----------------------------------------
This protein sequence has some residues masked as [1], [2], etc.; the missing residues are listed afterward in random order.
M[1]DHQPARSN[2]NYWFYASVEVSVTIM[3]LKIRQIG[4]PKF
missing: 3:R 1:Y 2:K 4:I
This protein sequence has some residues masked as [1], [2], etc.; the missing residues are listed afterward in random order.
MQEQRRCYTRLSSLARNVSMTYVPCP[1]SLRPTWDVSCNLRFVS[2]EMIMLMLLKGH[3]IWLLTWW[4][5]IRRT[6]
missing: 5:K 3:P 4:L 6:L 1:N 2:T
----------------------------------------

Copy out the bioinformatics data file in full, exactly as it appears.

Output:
This protein sequence has some residues masked as [1], [2], etc.; the missing residues are listed afterward in random order.
M[1]DHQPARSN[2]NYWFYASVEVSVTIM[3]LKIRQIG[4]PKF
missing: 3:R 1:Y 2:K 4:I
This protein sequence has some residues masked as [1], [2], etc.; the missing residues are listed afterward in random order.
MQEQRRCYTRLSSLARNVSMTYVPCP[1]SLRPTWDVSCNLRFVS[2]EMIMLMLLKGH[3]IWLLTWW[4][5]IRRT[6]
missing: 5:K 3:P 4:L 6:L 1:N 2:T